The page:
So today the Los Angeles Times followed the New York Times behind a paywall. I had previously been a regular reader of the New York Times. I first found the little pop-ups telling me that I had viewed # of the 20 free stories I was allowed this month annoying. After a couple of months of reading most of my free allowance, I stopped visiting the New York Times web site at all. Indeed, when New York put up the paywall, I started using the Los Angeles Times more often. El Lay’s paywall implementation was quite different than New York’s. On the day it became effective, visiting the site brought you to a sign up screen. None of the annoying pop ups warning that you are reading up your allowance. And honestly, the 99 cents they demanded is far from a prohibitive price point, even for people whose budgets are as limited as mine is.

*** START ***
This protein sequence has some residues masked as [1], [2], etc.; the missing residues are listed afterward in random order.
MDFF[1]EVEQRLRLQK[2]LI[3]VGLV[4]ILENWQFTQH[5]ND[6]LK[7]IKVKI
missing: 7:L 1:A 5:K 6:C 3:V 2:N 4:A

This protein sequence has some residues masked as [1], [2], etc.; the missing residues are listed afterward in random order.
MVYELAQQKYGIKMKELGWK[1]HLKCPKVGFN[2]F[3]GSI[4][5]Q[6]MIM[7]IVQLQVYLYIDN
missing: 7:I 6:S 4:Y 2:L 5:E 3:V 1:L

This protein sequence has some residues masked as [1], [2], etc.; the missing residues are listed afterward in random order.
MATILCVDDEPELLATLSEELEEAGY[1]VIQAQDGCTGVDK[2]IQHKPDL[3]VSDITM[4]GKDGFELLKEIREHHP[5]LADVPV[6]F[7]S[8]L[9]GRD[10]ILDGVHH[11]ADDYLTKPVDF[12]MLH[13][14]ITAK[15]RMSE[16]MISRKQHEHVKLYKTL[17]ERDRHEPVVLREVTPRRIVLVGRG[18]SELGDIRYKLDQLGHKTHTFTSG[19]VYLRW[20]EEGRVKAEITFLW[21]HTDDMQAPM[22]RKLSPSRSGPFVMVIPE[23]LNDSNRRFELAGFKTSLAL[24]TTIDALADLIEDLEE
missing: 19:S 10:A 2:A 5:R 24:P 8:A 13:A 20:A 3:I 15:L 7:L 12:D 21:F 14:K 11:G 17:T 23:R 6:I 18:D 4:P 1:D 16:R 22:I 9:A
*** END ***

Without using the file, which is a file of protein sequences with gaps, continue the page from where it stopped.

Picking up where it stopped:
What stopped me from signing up and forking over my credit card number is the fact that nowhere did I see any mention whatsoever about what the regular price would be after the 99 cent month is over. Having worked in an industry that was built around recurring monthly charges to consumer credit cards, I am all too well aware of horror stories from folks who signed up to pay a small fee for something and ended up getting billed for months or years for something else they had not intended to buy and pay for. For the moment, I am getting my news from newspapers that don’t have pay walls. Here is a list of some of my favorites. Do you read newspapers online? Which ones? Leave a comment and let me know and I will add it to this list.